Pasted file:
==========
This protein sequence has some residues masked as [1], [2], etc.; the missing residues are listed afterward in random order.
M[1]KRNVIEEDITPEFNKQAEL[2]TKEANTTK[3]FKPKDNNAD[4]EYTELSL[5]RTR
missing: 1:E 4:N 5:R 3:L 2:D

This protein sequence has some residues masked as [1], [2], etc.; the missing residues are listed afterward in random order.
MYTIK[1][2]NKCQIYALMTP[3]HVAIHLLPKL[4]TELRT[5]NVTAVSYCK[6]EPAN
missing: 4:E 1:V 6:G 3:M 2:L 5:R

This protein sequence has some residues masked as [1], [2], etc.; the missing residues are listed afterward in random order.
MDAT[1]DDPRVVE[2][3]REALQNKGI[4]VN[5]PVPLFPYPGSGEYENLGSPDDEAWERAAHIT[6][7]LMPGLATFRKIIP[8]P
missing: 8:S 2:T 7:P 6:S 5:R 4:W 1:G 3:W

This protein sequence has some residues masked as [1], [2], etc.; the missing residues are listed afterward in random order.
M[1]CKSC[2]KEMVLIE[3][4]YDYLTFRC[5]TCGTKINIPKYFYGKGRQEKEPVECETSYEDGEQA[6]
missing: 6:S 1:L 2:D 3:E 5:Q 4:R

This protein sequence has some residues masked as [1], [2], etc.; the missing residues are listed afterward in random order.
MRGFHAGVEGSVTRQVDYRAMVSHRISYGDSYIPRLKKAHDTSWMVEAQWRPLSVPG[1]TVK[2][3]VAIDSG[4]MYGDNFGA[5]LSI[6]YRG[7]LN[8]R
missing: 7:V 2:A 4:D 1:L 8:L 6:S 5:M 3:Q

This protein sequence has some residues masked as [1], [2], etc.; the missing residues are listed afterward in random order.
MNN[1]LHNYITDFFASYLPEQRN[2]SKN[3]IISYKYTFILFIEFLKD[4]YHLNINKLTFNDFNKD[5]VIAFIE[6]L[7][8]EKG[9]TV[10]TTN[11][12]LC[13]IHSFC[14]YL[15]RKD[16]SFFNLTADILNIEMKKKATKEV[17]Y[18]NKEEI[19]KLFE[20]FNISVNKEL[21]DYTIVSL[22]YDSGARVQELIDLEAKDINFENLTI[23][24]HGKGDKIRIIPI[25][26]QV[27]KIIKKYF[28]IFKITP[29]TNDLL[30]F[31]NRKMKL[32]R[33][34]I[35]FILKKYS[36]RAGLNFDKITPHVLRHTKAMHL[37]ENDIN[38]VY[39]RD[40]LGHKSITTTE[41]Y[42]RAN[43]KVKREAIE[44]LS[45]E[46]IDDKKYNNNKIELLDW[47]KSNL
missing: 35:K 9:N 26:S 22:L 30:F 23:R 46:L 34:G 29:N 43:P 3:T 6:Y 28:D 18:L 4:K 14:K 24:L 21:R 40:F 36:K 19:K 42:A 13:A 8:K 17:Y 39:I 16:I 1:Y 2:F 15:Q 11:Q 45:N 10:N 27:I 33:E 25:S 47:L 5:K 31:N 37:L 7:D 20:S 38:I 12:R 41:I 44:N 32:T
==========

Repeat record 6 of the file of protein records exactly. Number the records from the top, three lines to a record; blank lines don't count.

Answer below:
This protein sequence has some residues masked as [1], [2], etc.; the missing residues are listed afterward in random order.
MNN[1]LHNYITDFFASYLPEQRN[2]SKN[3]IISYKYTFILFIEFLKD[4]YHLNINKLTFNDFNKD[5]VIAFIE[6]L[7][8]EKG[9]TV[10]TTN[11][12]LC[13]IHSFC[14]YL[15]RKD[16]SFFNLTADILNIEMKKKATKEV[17]Y[18]NKEEI[19]KLFE[20]FNISVNKEL[21]DYTIVSL[22]YDSGARVQELIDLEAKDINFENLTI[23][24]HGKGDKIRIIPI[25][26]QV[27]KIIKKYF[28]IFKITP[29]TNDLL[30]F[31]NRKMKL[32]R[33][34]I[35]FILKKYS[36]RAGLNFDKITPHVLRHTKAMHL[37]ENDIN[38]VY[39]RD[40]LGHKSITTTE[41]Y[42]RAN[43]KVKREAIE[44]LS[45]E[46]IDDKKYNNNKIELLDW[47]KSNL
missing: 35:K 9:N 26:S 22:L 30:F 23:R 46:L 34:G 29:N 43:P 3:T 6:Y 28:D 18:L 4:K 14:K 24:L 21:R 40:F 36:K 19:K 42:A 13:A 8:K 17:Y 39:I 16:I 1:Y 2:F 15:Q 11:Q 45:N 10:N 27:I 33:E 25:S 47:L 5:K 31:N 37:L 7:D 20:S 38:I 12:R 41:I 44:N 32:T